The no-bullshit Samba plus Nautilus network shares method.

Here is how to setup Samba and GNOME Nautilus to allow user directory sharing without having to allow root access. These commands are made with Debian in mind, so if you want to use them for your Linux distribution, you’ll have to adapt them.

1. Install samba and nautilus-share.
2.  # aptitude install samba nautilus-share

3. Rename your smb.conf to smb.conf.master
4.  # cd /etc/samba # mv smb.conf smb.conf.master

5. Add the following to smb.conf.master somewhere under the [global] stanza using your favorite text editor.
6.  security = SHARE usershare allow guests = Yes usershare owner only = No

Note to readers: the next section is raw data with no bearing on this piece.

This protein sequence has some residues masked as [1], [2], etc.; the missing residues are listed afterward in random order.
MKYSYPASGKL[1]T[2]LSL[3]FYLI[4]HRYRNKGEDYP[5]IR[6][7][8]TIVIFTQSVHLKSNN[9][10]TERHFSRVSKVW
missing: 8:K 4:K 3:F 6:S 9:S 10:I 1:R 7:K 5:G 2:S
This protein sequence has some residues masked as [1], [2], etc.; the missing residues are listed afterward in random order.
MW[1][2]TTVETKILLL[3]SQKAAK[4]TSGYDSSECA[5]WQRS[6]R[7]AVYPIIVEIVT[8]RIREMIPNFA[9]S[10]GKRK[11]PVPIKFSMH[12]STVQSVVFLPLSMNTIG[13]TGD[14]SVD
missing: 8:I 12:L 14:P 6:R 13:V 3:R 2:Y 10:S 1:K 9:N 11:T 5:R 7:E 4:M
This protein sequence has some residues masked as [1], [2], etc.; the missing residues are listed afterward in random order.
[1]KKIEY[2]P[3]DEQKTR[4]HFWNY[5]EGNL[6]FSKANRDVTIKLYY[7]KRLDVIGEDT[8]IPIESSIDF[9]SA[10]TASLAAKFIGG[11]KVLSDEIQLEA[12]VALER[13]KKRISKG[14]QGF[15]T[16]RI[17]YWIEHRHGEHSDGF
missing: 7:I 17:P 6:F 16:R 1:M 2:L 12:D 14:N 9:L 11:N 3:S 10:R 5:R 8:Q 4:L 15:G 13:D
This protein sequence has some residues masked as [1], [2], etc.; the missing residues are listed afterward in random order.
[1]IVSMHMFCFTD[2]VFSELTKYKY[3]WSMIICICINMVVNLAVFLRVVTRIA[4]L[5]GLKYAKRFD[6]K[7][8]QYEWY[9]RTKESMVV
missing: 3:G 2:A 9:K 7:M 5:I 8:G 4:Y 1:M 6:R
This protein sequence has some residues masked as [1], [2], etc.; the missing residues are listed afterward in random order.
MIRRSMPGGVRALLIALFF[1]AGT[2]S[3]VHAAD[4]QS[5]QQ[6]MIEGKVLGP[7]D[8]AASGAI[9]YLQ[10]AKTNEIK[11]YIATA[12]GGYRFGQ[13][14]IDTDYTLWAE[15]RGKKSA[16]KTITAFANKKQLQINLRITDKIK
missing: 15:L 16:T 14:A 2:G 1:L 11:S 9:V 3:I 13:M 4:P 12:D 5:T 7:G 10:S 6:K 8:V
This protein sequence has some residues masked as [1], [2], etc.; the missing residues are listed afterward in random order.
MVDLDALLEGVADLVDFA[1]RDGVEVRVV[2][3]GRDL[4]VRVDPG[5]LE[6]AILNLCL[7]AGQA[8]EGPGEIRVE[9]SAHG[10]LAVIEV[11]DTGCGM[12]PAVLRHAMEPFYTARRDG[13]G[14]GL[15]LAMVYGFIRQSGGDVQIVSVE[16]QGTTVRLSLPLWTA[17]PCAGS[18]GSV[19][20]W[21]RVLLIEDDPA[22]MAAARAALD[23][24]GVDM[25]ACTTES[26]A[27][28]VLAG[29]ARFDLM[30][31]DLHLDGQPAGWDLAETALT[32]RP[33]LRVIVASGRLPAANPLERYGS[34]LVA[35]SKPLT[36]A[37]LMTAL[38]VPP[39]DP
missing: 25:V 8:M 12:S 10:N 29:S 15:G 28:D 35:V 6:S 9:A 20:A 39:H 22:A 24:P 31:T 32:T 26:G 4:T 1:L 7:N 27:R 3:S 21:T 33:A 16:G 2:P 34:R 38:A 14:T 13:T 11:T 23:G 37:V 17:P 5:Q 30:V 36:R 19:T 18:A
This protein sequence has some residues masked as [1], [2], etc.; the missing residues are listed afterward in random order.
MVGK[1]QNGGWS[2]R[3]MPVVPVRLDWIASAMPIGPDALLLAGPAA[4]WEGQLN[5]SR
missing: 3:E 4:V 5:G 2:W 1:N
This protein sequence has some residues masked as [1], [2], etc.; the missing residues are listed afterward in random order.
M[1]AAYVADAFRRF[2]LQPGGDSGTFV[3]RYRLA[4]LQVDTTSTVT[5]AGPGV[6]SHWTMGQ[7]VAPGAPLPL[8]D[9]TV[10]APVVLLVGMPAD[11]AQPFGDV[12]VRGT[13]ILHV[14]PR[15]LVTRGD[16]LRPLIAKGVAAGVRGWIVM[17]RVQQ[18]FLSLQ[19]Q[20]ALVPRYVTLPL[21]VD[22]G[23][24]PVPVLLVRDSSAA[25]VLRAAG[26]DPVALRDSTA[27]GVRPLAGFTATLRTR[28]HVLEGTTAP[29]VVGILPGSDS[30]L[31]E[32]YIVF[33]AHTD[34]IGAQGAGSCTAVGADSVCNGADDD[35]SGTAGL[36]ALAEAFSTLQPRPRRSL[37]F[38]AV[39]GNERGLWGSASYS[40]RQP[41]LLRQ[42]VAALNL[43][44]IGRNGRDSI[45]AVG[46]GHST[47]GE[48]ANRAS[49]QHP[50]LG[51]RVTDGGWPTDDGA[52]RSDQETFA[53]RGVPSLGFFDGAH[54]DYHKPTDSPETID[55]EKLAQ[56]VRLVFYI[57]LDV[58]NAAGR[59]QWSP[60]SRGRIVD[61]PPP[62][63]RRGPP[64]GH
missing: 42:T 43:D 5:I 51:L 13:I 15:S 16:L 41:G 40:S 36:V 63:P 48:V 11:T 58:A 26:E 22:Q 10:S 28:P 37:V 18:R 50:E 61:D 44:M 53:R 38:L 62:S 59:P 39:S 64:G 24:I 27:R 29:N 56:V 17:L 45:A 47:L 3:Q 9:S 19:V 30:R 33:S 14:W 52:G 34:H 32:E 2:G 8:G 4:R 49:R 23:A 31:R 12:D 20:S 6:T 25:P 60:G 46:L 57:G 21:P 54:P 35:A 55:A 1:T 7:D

7. Run the following command:
8. # testparm -s smb.conf.master > smb.conf

This tests the samba master configuration file, then outputs the results to the file samba itself will use for its configuration. If it finds errors, it will warn you about them.

According to the Samba docs, a small smb.conf file improves performance. It also improves readability once you’re familiar with Samba options.

9. Restart samba.
10.  # /etc/init.d/samba restart

11. Add your user to the sambashare group. If more people use the system and they need to share files, make sure to add them as well.
12.  # useradd -G sambashare foo

13. Log out of your user session, then log back in.
14. On Nautilus, when you right-click directories you will now see a “Sharing options” item. Through this item you can:
• Share the folder, assigning a share name.
There is something to be said, however, about the convenience of creating shares without having to muck around the smb.conf.master file whenever you want to make a change.